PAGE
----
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Satellite Images Show Antarctic Ice Sheet Losing Mass


The Antarctic ice sheet is losing mass, according to scientists using data from a pair of satellites orbiting the globe. This is the first time scientists have been able to survey the entire ice blanket. The study confirms prior studies that the sheet is melting.

The Antarctic ice sheet is responsible for 90 percent of the world's ice. Studies over the past several years have showed that the sheet is losing mass, causing a rise in global sea surface levels.

But the conclusions have been reached based on snapshots of parts of the ice blanket, such as its thinning edges.

"But you know now what's going on which I think is pretty good," said Isabella Velicogna, who is with the University of Colorado's Cooperative Institute for Research and Environmental Sciences and lead scientist on the GRACE project, which stands for Gravity Recovery and Climate Experiment.

Launched by the U.S. space agency NASA and Germany in 2002, GRACE employs two satellites that circle the globe 16 times a day, sensing subtle changes in earth's mass and gravitational field.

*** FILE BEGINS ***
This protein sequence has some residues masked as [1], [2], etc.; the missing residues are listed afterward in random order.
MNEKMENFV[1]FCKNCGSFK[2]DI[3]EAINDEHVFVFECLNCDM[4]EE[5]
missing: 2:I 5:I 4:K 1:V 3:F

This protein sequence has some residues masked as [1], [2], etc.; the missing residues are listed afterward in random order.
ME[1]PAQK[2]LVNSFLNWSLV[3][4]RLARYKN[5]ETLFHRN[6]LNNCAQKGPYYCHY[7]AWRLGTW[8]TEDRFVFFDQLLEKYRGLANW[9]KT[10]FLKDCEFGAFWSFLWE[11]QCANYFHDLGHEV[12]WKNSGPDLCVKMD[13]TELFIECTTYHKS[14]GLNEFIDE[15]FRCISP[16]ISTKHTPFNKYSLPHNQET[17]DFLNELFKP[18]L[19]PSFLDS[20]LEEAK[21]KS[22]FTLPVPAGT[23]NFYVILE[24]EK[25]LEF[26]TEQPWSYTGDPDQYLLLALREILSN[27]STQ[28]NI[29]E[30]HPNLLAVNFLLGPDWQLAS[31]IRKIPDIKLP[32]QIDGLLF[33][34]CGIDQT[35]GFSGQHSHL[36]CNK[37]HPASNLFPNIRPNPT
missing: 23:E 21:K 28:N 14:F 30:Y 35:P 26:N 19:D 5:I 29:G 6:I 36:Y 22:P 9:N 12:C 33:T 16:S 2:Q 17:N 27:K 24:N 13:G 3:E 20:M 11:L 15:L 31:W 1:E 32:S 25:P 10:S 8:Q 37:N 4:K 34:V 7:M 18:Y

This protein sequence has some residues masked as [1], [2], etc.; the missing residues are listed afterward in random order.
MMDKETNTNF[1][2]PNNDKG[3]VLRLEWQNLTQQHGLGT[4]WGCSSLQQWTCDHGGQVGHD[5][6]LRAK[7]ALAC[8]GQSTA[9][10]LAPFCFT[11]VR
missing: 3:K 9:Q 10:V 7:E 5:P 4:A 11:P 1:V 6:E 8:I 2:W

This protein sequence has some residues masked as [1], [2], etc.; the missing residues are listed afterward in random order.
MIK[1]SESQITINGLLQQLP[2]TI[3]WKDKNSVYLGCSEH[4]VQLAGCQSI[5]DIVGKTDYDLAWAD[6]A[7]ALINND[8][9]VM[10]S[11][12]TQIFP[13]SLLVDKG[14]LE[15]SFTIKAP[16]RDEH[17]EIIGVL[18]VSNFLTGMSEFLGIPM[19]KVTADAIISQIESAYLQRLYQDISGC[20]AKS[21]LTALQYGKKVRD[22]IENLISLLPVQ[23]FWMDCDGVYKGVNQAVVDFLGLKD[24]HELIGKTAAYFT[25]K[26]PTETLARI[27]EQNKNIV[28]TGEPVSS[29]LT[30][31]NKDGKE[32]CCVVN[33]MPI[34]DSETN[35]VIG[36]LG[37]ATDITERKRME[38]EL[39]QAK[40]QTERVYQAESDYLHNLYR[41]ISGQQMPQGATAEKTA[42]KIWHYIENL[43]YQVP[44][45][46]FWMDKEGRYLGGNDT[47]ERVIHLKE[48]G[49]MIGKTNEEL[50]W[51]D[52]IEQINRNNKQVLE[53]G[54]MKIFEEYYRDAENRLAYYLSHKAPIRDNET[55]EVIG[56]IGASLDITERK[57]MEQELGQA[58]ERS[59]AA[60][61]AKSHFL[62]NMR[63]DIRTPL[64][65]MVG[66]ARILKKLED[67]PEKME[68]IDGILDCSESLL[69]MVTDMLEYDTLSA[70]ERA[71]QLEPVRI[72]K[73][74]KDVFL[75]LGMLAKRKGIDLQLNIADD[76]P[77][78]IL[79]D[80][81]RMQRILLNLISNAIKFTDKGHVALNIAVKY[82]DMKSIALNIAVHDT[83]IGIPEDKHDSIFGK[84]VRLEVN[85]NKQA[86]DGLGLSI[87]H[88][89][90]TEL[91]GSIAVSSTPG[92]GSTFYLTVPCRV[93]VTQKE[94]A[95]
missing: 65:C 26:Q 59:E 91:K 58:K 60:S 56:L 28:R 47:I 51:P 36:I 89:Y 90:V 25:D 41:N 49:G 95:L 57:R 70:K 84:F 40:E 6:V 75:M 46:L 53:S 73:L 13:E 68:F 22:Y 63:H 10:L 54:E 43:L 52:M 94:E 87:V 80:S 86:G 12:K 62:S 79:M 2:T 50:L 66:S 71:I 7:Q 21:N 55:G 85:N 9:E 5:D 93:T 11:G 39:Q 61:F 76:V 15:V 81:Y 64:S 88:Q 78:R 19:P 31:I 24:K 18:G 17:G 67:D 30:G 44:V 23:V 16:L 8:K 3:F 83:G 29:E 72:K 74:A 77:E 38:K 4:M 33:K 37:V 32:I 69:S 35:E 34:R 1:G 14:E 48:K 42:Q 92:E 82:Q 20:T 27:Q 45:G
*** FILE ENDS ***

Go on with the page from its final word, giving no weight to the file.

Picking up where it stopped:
The satellites orbit 220 kilometers apart. As one satellite passes over an irregular mass on the ice sheet, it emits a slightly increased gravitational pull that slows it down slightly, and the deceleration is recorded by the other satellite.

After many passes back and forth, a picture begins to emerge, according to Velicogna.

"As it turns out if you can measure changes in distance between the two satellites, you can get information about what's underneath and what's causing those changes," she said. "And you can get information when you fly over the ice sheet about the mass change of the ice sheet."

In a paper published in the current issue of Science, Veliconga and co-author John Wahr, also of the University of Colorado, report the ice blanket appears to be losing mass at an annual rate of 152 cubic kilometers.

That confirms estimates from earlier studies. At that rate, Veliconga says, global sea surface levels will rise an average of 0.4 millimeters per year.

The University of Colorado's Isabella Veliconga says no one knows for certain whether the ice sheet will continue to shrink and contribute to a rise in ocean levels.

But she says that scientists now have a more comprehensive way to monitor it.

"If we will be able to have projections for sea level change that will help from a sociological point of view, and it would help our everyday life, maybe not our immediate life but our kids, and the kids of our kids," she said. "So, it's very exciting to be part of this."

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